The press doesn’t usually say “miserable failure” (to borrow Norm MacDonald’s phrase) in regard to Conan’s seven-month stint hosting the Tonight Show from June 2009 to January 2010. The narrative on that little imbroglio was a lot more favorable for Conan, with the history books reflecting that he got screwed, shafted, hoodwinked and bamboozled by the sleazy suits at NBC and the Nixonian scourge that is Jay Leno. Remember when they moved Leno to primetime and killed Conan’s lead-in, then tried to bump him back to 12:00, before cutting him loose and prompting his anti-corporate hissy fit that presaged the Occupy movement by about a year?
Forget that Conan’s Late Night ratings at 12:30 had only been a half-point higher than Craig Ferguson’s, raising internal NBC doubts about the transition before Conan ever moved to 11:30. Forget that Conan’s Tonight Show numbers against Letterman and Nightline during the summer of 2009 – before Leno went to primetime – were disastrous, with Conan steering a first-place program into third place with less than three million viewers a night. Forget, too, that Conan was handed a $40 million payout to leave NBC after the unmitigated failure of his Tonight Show experiment.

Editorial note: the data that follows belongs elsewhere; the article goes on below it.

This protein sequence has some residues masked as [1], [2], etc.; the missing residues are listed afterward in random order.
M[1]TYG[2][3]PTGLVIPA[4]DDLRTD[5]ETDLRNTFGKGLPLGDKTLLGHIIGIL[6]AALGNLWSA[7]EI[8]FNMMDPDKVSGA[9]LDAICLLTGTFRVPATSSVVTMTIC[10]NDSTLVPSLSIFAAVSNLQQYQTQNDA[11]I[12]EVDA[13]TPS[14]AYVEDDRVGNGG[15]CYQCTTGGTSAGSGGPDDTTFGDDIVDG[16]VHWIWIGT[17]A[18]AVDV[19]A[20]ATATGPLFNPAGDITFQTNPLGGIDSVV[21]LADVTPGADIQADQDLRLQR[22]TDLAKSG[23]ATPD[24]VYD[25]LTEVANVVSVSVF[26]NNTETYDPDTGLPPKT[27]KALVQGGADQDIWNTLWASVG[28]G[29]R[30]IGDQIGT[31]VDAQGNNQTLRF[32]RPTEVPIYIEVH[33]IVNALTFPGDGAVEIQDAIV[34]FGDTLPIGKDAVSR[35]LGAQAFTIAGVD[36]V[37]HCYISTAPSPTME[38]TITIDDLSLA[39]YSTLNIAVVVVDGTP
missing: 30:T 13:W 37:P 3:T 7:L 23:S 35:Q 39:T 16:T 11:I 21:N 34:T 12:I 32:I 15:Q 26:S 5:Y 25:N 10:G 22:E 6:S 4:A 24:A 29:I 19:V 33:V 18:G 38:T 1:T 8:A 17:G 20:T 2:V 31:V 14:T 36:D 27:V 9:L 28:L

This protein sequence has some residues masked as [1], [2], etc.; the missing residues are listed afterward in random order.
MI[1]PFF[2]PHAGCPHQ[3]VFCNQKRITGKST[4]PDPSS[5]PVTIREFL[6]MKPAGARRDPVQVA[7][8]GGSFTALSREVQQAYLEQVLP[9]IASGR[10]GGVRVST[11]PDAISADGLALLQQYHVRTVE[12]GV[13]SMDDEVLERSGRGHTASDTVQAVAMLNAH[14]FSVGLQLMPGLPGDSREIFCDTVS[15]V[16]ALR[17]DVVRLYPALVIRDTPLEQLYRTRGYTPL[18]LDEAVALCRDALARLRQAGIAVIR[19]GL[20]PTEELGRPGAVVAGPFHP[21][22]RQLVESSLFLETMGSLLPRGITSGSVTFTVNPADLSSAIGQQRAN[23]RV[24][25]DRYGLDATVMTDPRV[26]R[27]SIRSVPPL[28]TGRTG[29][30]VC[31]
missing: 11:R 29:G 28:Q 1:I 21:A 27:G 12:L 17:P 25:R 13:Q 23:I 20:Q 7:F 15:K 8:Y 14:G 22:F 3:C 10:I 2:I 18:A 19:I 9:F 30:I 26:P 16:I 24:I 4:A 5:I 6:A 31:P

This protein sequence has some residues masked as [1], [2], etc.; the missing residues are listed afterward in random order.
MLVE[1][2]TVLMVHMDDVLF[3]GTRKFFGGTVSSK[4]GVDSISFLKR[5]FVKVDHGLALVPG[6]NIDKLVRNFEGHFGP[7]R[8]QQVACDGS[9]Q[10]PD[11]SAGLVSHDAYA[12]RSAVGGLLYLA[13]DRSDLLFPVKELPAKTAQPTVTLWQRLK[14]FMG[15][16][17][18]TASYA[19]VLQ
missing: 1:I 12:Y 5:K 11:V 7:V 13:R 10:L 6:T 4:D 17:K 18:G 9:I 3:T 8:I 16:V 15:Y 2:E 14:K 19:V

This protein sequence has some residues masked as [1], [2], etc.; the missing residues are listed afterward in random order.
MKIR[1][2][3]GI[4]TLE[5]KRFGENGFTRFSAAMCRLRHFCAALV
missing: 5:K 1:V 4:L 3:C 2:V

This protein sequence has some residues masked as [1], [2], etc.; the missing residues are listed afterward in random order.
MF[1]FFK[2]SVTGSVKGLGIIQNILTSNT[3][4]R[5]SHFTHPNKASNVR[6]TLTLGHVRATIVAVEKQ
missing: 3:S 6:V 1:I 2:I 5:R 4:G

Forget all of that. No, according to millions of entitled little Participation Trophy-winners across Young America, Conan was nothing less than a cause celebre. Overnight, he became an icon to self-centered Gen-Y monsters everywhere.
When Letterman lost the Tonight Show to Leno in 1993, he told his agent Mike Ovitz to get him a CBS contract and his own Broadway studio and he promptly beat his former network in the ratings for two straight years. Conan, on the other hand, grew a beard and pouted alongside his wife in a humiliating Sixty Minutes interview filmed in his living room.
His “Legally Prohibited From Being Funny on Television” live tour wasn’t all that funny, either. Reported negotiations with Fox soon fizzled, and he ended up signing a contract with TBS, the longtime home of World Championship Wrestling.
Two and a half years after the One Percent folded up his tent and kicked him out of the park, Conan appeared on Letterman in June 2012 to embarrass himself even further.
“You know Jay’s watching right now,” Conan blustered as the studio audience tried to remember what exactly happened back in 2010. “He’s getting a live feed in a satellite truck right now!”
It was a moment of profound indignity, comparable to Keith Olbermann’s Late Show appearance a month earlier but even more pathetic by virtue of the amount of time that had passed since the controversy he was referencing.
He seemed thoroughly disinterested in his TBS show, and when Letterman asked him about it Conan said something about how rewarding it is “working for Turner.” Ah, so, you see, Conan is a very important business executive who works for Turner, not a TBS host losing to his own Late Night replacement Jimmy Fallon in the ratings.